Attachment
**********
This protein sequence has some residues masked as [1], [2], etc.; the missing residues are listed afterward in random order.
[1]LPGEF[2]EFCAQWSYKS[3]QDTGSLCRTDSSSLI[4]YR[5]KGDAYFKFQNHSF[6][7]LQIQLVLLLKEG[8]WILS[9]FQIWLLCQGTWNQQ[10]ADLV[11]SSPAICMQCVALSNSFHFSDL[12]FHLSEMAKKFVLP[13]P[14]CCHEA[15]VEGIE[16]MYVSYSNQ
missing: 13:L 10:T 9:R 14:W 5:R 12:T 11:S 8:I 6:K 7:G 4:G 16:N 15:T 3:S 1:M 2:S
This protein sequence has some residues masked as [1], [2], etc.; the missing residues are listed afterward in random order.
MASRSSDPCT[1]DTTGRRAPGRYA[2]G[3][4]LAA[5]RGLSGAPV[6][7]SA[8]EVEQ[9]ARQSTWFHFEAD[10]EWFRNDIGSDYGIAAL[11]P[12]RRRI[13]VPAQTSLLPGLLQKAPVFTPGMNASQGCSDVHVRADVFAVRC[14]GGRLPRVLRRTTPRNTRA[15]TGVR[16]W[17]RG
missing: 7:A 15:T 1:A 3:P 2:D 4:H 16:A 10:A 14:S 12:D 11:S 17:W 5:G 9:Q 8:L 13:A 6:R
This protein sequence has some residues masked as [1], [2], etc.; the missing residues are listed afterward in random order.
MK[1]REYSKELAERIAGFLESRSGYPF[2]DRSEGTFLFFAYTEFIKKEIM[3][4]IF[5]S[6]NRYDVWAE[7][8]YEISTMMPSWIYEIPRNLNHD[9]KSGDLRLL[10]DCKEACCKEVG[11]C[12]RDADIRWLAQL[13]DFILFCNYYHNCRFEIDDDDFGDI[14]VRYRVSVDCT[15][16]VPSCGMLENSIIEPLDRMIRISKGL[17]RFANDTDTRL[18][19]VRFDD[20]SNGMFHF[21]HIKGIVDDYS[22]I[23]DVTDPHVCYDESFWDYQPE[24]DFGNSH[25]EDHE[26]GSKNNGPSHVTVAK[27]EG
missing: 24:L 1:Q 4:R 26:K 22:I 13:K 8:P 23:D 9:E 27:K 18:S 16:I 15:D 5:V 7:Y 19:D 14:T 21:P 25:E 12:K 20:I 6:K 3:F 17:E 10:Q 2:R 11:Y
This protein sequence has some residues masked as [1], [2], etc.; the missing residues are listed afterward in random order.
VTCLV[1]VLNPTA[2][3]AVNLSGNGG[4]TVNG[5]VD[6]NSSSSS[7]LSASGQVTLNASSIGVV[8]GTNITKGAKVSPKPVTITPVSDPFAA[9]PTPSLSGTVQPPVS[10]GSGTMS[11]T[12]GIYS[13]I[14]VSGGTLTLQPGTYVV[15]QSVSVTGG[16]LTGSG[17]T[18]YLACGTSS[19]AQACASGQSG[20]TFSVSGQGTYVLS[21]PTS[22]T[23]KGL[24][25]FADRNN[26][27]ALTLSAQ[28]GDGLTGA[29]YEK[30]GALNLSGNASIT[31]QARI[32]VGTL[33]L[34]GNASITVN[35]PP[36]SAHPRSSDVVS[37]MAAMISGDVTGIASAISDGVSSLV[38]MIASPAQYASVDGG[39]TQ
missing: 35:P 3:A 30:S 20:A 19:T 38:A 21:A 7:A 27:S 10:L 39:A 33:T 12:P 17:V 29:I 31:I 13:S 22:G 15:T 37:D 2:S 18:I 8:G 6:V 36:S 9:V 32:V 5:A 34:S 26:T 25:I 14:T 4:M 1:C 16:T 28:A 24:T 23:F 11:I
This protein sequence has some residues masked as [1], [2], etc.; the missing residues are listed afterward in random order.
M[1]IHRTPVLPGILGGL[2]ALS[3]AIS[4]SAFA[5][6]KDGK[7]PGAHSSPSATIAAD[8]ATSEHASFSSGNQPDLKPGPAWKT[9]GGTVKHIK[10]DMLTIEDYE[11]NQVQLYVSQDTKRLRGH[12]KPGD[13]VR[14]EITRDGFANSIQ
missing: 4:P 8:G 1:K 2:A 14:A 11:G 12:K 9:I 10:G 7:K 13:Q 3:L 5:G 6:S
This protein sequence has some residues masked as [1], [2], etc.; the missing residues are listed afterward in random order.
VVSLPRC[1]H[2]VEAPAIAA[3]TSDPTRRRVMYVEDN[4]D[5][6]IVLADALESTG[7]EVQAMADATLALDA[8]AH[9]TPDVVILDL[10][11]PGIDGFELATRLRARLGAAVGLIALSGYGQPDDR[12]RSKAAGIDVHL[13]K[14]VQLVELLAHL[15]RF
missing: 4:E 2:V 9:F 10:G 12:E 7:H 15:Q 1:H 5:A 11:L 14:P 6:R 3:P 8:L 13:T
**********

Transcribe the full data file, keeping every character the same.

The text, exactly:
This protein sequence has some residues masked as [1], [2], etc.; the missing residues are listed afterward in random order.
[1]LPGEF[2]EFCAQWSYKS[3]QDTGSLCRTDSSSLI[4]YR[5]KGDAYFKFQNHSF[6][7]LQIQLVLLLKEG[8]WILS[9]FQIWLLCQGTWNQQ[10]ADLV[11]SSPAICMQCVALSNSFHFSDL[12]FHLSEMAKKFVLP[13]P[14]CCHEA[15]VEGIE[16]MYVSYSNQ
missing: 13:L 10:T 9:R 14:W 5:R 12:T 11:S 8:I 6:K 7:G 4:G 16:N 15:T 3:S 1:M 2:S
This protein sequence has some residues masked as [1], [2], etc.; the missing residues are listed afterward in random order.
MASRSSDPCT[1]DTTGRRAPGRYA[2]G[3][4]LAA[5]RGLSGAPV[6][7]SA[8]EVEQ[9]ARQSTWFHFEAD[10]EWFRNDIGSDYGIAAL[11]P[12]RRRI[13]VPAQTSLLPGLLQKAPVFTPGMNASQGCSDVHVRADVFAVRC[14]GGRLPRVLRRTTPRNTRA[15]TGVR[16]W[17]RG
missing: 7:A 15:T 1:A 3:P 2:D 4:H 16:A 10:A 14:S 12:D 11:S 17:W 5:G 9:Q 8:L 13:A 6:R
This protein sequence has some residues masked as [1], [2], etc.; the missing residues are listed afterward in random order.
MK[1]REYSKELAERIAGFLESRSGYPF[2]DRSEGTFLFFAYTEFIKKEIM[3][4]IF[5]S[6]NRYDVWAE[7][8]YEISTMMPSWIYEIPRNLNHD[9]KSGDLRLL[10]DCKEACCKEVG[11]C[12]RDADIRWLAQL[13]DFILFCNYYHNCRFEIDDDDFGDI[14]VRYRVSVDCT[15][16]VPSCGMLENSIIEPLDRMIRISKGL[17]RFANDTDTRL[18][19]VRFDD[20]SNGMFHF[21]HIKGIVDDYS[22]I[23]DVTDPHVCYDESFWDYQPE[24]DFGNSH[25]EDHE[26]GSKNNGPSHVTVAK[27]EG
missing: 24:L 1:Q 4:R 26:K 22:I 13:K 8:P 23:D 9:E 27:K 18:S 16:I 15:D 5:V 7:Y 19:D 14:T 21:P 25:E 12:K 20:I 6:K 3:F 17:E 10:Q 2:R 11:Y
This protein sequence has some residues masked as [1], [2], etc.; the missing residues are listed afterward in random order.
VTCLV[1]VLNPTA[2][3]AVNLSGNGG[4]TVNG[5]VD[6]NSSSSS[7]LSASGQVTLNASSIGVV[8]GTNITKGAKVSPKPVTITPVSDPFAA[9]PTPSLSGTVQPPVS[10]GSGTMS[11]T[12]GIYS[13]I[14]VSGGTLTLQPGTYVV[15]QSVSVTGG[16]LTGSG[17]T[18]YLACGTSS[19]AQACASGQSG[20]TFSVSGQGTYVLS[21]PTS[22]T[23]KGL[24][25]FADRNN[26][27]ALTLSAQ[28]GDGLTGA[29]YEK[30]GALNLSGNASIT[31]QARI[32]VGTL[33]L[34]GNASITVN[35]PP[36]SAHPRSSDVVS[37]MAAMISGDVTGIASAISDGVSSLV[38]MIASPAQYASVDGG[39]TQ
missing: 35:P 3:A 30:S 20:A 19:T 38:A 21:A 7:A 27:S 10:L 39:A 33:T 12:P 17:V 29:I 31:I 13:S 22:G 15:T 37:D 2:S 18:I 8:G 6:V 36:S 9:V 32:V 5:A 34:S 26:T 25:I 14:T 4:M 1:C 16:T 28:A 24:T 23:F 11:I
This protein sequence has some residues masked as [1], [2], etc.; the missing residues are listed afterward in random order.
M[1]IHRTPVLPGILGGL[2]ALS[3]AIS[4]SAFA[5][6]KDGK[7]PGAHSSPSATIAAD[8]ATSEHASFSSGNQPDLKPGPAWKT[9]GGTVKHIK[10]DMLTIEDYE[11]NQVQLYVSQDTKRLRGH[12]KPGD[13]VR[14]EITRDGFANSIQ
missing: 4:P 8:G 1:K 2:A 14:A 11:G 12:K 9:I 10:G 7:K 13:Q 3:L 5:G 6:S
This protein sequence has some residues masked as [1], [2], etc.; the missing residues are listed afterward in random order.
VVSLPRC[1]H[2]VEAPAIAA[3]TSDPTRRRVMYVEDN[4]D[5][6]IVLADALESTG[7]EVQAMADATLALDA[8]AH[9]TPDVVILDL[10][11]PGIDGFELATRLRARLGAAVGLIALSGYGQPDDR[12]RSKAAGIDVHL[13]K[14]VQLVELLAHL[15]RF
missing: 4:E 2:V 9:F 10:G 12:E 7:H 15:Q 1:H 5:A 11:L 14:P 6:R 3:P 8:L 13:T